Last summer, the indie label Arts & Crafts celebrated its 10-year anniversary by throwing a festival. They called it Field Trip. It went well enough that this year the party has been expanded to two days (June 7 and 8), featuring among others Interpol, Broken Social Scene, the Kills, Feist (with Hydra), the reunited Constantines and Kevin Drew, the shaggy BSS frontman and co-founder of the A&C label. He's got a sublime new solo album out, Darlings, which he'll showcase on the festival's first day. When we called Mr. Drew to chat, he told us he had just been on the phone with the Tragically Hip's Gord Downie.
So, I interrupted two rock stars chatting on the phone, you and Gord Downie?
Not bad, huh? When I told him it was you, he told me that I shouldn't tell you the truth. He was joking.
Of course. But let's talk about him. You signed the cracking new band he has with the Sadies to Arts & Crafts. How did it come together?
He e-mailed and asked if I wanted to have lunch. We met and after we ate and caught up, I asked him, "Okay, Gord, why am I here?" He told me he had made a new record with the Sadies, and that he wanted me to listen to it and see if Arts & Crafts wanted to put it out. I told him that Arts & Crafts wants to put it out. I didn't have to hear it.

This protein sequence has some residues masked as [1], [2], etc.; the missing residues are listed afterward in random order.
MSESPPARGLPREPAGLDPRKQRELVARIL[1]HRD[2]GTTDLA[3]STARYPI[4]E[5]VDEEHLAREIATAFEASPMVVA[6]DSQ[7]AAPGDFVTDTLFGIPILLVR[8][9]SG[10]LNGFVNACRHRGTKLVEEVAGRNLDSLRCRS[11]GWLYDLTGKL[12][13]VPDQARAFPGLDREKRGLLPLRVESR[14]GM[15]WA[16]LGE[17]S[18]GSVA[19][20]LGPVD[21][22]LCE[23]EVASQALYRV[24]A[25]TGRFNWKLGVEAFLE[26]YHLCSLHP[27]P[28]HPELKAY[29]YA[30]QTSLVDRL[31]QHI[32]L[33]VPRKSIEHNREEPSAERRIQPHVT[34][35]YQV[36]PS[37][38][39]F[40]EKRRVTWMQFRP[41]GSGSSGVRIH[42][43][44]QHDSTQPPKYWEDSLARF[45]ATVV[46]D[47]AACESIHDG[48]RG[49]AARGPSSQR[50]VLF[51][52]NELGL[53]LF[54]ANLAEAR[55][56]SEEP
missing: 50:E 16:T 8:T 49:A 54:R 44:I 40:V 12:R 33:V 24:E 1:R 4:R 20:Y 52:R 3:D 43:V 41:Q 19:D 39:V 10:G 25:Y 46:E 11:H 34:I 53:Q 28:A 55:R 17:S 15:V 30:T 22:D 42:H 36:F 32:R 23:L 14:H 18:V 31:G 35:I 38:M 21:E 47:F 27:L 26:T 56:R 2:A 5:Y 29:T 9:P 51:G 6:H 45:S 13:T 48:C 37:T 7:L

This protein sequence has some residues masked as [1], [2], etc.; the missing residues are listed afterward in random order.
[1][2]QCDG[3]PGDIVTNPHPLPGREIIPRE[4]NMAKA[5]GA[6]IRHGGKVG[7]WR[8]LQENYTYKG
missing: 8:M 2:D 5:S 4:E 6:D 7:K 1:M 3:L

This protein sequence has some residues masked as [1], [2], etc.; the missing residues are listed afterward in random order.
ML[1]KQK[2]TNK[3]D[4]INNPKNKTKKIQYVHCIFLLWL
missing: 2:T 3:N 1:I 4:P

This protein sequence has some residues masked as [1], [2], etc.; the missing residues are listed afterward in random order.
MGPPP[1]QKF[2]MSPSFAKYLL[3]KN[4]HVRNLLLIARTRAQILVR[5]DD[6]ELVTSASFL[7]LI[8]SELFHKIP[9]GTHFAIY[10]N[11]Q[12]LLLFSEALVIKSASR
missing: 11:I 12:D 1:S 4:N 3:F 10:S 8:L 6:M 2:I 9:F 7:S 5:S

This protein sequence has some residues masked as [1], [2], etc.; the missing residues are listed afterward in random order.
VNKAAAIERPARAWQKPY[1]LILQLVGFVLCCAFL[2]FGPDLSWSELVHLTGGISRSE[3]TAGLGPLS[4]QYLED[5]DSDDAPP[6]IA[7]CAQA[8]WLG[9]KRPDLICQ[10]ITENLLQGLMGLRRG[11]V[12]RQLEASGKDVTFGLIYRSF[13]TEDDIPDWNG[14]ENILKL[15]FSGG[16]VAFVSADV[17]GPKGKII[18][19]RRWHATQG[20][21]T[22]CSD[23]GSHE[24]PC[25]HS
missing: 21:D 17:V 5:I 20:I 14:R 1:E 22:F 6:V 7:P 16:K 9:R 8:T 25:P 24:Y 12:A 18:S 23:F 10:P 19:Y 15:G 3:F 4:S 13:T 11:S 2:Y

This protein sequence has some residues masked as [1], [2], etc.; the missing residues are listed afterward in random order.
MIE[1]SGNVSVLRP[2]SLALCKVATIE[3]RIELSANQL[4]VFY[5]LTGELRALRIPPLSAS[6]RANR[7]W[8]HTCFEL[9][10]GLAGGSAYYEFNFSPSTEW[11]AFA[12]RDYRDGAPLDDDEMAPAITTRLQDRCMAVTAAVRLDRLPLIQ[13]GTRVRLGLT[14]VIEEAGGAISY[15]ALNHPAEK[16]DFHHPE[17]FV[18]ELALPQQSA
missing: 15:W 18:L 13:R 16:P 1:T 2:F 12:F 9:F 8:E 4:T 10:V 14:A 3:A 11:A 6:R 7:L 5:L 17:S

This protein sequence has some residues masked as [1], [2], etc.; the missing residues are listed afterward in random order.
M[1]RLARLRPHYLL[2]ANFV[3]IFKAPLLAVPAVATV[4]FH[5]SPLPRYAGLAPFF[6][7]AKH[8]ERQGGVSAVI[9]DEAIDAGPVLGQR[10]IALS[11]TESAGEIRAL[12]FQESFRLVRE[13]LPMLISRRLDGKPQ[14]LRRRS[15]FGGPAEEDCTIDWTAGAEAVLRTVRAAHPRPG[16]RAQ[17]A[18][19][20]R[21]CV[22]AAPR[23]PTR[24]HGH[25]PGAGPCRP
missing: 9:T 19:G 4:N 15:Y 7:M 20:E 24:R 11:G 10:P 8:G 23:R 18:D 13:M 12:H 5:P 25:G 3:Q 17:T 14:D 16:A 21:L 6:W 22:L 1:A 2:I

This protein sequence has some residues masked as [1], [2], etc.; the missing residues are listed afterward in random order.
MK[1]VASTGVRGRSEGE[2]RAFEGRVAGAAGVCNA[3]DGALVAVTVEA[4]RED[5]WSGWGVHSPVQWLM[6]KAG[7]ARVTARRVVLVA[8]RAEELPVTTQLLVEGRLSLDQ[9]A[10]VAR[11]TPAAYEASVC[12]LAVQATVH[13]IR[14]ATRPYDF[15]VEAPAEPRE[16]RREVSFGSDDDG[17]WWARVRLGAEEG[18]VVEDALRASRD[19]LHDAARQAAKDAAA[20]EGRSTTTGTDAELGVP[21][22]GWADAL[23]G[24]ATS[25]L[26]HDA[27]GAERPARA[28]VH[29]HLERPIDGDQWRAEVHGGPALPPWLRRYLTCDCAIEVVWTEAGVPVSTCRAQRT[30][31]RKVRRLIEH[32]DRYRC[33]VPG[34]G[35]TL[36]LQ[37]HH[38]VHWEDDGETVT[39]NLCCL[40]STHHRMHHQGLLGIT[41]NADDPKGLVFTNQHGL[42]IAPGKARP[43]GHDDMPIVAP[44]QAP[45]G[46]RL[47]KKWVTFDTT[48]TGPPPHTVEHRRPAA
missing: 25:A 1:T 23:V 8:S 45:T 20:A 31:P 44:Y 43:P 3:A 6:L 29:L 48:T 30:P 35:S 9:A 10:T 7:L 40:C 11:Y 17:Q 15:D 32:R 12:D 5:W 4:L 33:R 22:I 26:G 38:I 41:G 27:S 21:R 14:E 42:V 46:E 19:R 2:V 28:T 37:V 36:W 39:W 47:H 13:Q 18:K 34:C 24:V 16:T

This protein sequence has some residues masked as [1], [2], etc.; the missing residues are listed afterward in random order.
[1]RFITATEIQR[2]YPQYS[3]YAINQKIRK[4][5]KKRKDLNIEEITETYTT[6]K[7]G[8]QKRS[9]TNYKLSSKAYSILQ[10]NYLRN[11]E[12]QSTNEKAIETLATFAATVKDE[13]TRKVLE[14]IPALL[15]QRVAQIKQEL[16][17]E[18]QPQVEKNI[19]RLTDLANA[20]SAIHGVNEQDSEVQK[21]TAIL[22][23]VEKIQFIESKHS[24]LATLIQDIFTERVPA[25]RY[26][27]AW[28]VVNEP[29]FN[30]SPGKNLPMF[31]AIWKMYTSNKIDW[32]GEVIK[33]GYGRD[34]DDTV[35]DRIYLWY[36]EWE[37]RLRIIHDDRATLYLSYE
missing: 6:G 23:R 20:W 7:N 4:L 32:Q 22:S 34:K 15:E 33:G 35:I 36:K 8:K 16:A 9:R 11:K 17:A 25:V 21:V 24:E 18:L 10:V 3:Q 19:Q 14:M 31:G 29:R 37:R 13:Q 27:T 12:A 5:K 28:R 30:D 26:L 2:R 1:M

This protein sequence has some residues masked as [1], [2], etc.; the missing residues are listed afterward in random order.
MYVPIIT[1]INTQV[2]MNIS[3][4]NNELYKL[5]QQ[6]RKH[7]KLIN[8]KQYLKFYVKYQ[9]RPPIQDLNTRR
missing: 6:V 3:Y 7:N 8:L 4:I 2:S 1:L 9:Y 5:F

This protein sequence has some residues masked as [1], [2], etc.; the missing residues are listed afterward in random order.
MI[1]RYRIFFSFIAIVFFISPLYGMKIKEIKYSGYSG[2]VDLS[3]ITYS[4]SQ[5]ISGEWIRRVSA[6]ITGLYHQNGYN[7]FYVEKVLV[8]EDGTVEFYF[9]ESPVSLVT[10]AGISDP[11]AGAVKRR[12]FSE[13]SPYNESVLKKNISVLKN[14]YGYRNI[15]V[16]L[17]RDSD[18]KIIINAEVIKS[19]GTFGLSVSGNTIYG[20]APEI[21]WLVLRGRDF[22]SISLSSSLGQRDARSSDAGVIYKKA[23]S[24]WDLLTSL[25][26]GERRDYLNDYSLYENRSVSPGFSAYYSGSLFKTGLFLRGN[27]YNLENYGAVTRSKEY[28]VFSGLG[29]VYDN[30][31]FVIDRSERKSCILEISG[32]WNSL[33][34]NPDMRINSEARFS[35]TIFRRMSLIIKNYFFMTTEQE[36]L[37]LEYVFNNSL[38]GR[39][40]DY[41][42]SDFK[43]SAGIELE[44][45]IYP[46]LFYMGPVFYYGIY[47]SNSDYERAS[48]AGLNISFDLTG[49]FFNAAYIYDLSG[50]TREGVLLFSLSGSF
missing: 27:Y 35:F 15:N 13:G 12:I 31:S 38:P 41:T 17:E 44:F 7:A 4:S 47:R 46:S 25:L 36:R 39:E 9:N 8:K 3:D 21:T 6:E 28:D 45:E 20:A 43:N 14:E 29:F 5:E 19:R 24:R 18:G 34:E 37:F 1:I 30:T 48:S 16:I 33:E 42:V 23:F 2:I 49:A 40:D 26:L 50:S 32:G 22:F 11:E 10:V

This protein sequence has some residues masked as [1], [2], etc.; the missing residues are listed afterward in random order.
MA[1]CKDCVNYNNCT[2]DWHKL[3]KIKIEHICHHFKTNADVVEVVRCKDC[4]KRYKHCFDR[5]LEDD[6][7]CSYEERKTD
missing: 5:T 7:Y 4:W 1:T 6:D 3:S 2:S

They're on the bill for this weekend's Field Trip. It was a success last year, but was it a given that you'd do it again?
For the bands and the audience it was a great time last year. Broken Social Scene decided to do it again, because we have a great variety of songs and we could do a totally different show this year. It was actually difficult to get the band on board last year, just because of the hiatus that we wanted to take. But sometimes you have to realize that when you have something really wonderful in front of you, you can't take it for granted.
Let's talk about another scene, that being the Toronto music scene. All we've been hearing about when it comes to the so-called musical alliance between Toronto and Austin, Texas, is what we can learn from them. But can we teach Austin something?
I don't even know what we can learn from ourselves. I mean, forget about the music scene for the moment. I care about the transit scene more. I think the one thing we can all come together on is that we do not have a city that flows, at all.
Hmmm. How is the traffic in Austin?
Well, Austin is a much smaller city. They built a great foundation out of their music scene and festivals. It's become internationally known, but now it's to the point that it's gotten out of control. I didn't even go to South by Southwest this year.
How's the music scene going in Toronto, as you see it?
I feel like I'm an alumnus at times. I feel out of touch with it. Also, I don't see as strong a community as I saw when I was out there trying to do it. There are bands out there trying to do things together, but just within a generational aspect, I think there needs to be more of a kinship. Because we live in such a disposable artistic time, there needs to be way more effort made. Because more than ever, all we have is each other.
Is the scene here broken?
Recently I heard about an indie group. You needed a membership to hang out. I thought the whole reason you became a success is that you leave the doors open and welcome as many people as you can. Because when you build an army, things happen.